Young Professionals Corner
Disruption is on the Horizon
By: Kristin Geenty, SIOR
Techies have taken notice of the business of Commercial Real Estate.
Ten years after changing the way we buy books, share and buy music,
and view photos, the tech world has declared the Commercial Real
Estate model ripe for disruption. Over the past 14 months several startups have set their sights on changing the way Commercial Real Estate
transactions and the business itself are done. While none have succeeded
so far, proponents of gamification, crowdsourced knowledge, and information curation over creation, are determined to find a way to disrupt
the very process of a real estate transaction from creation to completion.
Disruption in the technological sense is not an impediment to success. Wikipedia defines disruptive technology/disruptive innovation as
“a technological innovation, product, or service that eventually overturns the existing dominant technology or status quo product in the mar-ket." It’s the status quo in the brokerage world that start-up technology
companies seek to upend, beginning with relationships. Relationships
are not the cornerstone, or even integral to business in the Millennial
worldview. Data, analysis, and transparency excite Millennials, and
that’s what they want from their real estate brokers and if they don’t get
it, they’ll create it themselves.
42 Floors is the newest Millennial darling to break into the commercial real estate market. It began with seed funding from YCombinator,
an incubator known for growing such companies as: Reddit, Dropbox,
Airbnb and 447 others since 2005, 42 Floors is the brain child of techie,
and co-founder, Jason Freedman, who was disillusioned by the brokerage guidance he received when looking for a small office space in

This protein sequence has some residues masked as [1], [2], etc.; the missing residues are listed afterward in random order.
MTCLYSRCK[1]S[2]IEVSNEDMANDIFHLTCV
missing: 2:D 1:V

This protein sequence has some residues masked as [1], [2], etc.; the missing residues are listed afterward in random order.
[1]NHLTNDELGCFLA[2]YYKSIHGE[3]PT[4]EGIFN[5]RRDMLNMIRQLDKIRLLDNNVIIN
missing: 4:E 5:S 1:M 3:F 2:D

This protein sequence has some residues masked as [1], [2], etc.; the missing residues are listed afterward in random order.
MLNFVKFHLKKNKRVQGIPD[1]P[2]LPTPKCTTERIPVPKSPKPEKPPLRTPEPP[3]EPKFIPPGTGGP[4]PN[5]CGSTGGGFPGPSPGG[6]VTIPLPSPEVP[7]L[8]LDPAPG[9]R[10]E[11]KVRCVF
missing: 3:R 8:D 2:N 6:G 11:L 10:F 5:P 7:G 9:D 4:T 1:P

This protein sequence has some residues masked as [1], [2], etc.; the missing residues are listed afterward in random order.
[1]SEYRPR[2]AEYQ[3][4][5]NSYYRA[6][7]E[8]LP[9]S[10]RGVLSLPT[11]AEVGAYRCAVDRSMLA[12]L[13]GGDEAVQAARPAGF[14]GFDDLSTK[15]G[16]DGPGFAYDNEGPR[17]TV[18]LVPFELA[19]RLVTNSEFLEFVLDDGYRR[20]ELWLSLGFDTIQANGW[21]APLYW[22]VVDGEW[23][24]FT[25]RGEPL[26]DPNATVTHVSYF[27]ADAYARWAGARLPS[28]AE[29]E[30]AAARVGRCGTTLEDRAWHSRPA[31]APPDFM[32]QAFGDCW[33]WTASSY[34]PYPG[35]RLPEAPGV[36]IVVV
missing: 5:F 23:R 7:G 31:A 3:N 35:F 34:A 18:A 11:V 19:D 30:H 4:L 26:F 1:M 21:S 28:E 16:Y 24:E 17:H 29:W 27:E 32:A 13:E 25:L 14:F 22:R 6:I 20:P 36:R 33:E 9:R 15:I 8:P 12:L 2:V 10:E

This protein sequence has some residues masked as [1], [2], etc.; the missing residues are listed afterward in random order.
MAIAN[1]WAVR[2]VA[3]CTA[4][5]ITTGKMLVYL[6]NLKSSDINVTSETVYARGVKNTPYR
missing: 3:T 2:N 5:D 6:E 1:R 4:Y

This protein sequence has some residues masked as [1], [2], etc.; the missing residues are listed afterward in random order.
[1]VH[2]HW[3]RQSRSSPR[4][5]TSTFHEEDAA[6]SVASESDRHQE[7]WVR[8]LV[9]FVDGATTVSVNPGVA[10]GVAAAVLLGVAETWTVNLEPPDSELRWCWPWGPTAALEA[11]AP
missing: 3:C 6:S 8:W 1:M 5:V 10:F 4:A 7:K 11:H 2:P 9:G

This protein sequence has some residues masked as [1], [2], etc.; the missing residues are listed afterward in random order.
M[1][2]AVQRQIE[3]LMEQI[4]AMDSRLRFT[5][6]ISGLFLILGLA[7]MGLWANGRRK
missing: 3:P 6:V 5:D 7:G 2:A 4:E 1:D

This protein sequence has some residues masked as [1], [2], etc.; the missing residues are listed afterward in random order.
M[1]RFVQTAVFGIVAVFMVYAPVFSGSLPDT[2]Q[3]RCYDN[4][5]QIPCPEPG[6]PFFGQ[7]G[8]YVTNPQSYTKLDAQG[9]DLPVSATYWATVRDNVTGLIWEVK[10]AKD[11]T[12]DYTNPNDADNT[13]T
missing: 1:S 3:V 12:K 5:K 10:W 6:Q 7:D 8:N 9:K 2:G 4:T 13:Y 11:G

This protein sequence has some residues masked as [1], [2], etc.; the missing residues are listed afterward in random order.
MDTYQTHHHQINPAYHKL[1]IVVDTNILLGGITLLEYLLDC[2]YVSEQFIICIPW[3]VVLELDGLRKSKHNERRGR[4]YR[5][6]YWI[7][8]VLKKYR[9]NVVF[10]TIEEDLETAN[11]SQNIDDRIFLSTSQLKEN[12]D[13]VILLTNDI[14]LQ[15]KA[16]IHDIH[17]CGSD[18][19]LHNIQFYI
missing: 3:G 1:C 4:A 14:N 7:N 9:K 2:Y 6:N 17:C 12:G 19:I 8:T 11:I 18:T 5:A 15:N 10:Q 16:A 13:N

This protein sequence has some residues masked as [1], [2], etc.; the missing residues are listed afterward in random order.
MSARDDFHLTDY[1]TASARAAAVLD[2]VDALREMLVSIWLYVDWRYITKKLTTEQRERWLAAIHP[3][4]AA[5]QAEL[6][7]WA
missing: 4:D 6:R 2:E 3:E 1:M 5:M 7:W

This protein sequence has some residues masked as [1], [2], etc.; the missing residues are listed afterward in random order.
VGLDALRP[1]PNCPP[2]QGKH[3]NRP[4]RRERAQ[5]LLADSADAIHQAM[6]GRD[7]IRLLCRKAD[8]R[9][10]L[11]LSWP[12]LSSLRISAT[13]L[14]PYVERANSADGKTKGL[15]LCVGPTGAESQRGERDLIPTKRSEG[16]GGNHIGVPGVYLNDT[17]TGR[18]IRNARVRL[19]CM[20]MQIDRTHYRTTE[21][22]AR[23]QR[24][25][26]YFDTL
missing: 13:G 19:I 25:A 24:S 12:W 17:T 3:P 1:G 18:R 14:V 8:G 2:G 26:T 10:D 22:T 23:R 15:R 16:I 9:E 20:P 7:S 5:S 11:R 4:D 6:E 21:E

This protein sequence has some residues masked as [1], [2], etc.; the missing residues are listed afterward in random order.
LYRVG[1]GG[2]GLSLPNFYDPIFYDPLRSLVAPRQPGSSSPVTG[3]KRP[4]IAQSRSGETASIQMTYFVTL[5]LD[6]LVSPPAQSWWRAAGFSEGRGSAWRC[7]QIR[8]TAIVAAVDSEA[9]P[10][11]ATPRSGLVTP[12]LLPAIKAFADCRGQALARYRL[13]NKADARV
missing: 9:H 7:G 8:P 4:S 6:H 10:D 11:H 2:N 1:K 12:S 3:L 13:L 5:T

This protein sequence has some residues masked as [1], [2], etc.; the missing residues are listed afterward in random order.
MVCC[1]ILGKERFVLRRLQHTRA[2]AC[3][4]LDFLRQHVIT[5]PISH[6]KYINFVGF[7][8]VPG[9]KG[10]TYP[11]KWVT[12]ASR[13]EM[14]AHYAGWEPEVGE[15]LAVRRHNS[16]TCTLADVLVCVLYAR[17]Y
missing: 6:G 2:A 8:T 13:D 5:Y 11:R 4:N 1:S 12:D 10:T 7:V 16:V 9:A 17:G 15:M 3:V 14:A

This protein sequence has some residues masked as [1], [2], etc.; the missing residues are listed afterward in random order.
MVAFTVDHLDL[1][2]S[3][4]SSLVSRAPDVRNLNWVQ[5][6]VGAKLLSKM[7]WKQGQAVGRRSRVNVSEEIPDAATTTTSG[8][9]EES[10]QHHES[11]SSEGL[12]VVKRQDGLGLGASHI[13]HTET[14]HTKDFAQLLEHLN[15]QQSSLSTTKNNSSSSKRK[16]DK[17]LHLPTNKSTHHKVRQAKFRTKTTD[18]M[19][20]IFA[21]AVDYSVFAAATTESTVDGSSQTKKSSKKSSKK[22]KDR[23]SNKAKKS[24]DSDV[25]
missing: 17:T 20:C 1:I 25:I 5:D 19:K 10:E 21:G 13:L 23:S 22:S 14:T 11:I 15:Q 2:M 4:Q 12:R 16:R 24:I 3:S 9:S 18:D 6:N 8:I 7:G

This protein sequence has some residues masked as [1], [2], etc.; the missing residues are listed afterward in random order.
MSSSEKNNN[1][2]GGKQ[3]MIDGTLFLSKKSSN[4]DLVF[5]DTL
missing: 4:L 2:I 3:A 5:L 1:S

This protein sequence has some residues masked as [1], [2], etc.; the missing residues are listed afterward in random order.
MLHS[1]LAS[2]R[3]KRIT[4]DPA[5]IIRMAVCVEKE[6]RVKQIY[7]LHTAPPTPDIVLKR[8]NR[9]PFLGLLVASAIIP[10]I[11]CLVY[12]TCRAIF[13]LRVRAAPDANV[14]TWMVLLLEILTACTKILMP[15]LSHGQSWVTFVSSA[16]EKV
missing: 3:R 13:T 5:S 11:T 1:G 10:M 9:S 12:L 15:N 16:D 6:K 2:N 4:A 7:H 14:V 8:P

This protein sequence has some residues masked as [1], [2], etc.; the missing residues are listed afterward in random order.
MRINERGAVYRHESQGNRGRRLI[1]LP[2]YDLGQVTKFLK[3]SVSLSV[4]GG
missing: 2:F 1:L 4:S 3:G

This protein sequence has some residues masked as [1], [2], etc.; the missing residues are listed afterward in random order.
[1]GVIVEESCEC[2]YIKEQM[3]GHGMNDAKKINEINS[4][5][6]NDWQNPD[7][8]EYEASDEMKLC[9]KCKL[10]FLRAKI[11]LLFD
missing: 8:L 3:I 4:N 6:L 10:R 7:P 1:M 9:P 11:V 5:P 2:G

San Francisco. He thought every broker from every different company
showed him the same five CoStar listings. The point is not the way in
which he conducted his search, but that his bad experience drove him
to try and democratize office leasing information from floor plan, to
interior photos, to the coffee purveyor, the caterer, and even the interior
The first wave of tech focused on brokers and landlords streamlining transactions, financial analysis, and tours. Evernote® replaced the
Post-It®. Dropbox allowed us to easily sync files across our devices.
DocuSign® made the electronic signing of documents easier than ever
before. TenEight® replaced the checklist or excel spreadsheet when noting tenant or buyer property comments or ranking preferences during
tours. Rate Blend® is also killing the need for a spread sheet when working on rents and financial details of properties. The Analyst lets you create investment reports on the fly sending pdf’s from your iPhone to your
drop box and into the ether. Vlingo® and Dragon Diction® take voice
recognition to the next level by initiating an action after translating your
words to text. Property tours are constantly upgraded most recently with
Tour Wrist®, which creates 360 degree virtual tours from your camera
or iphone. These applications all produce a better experience for our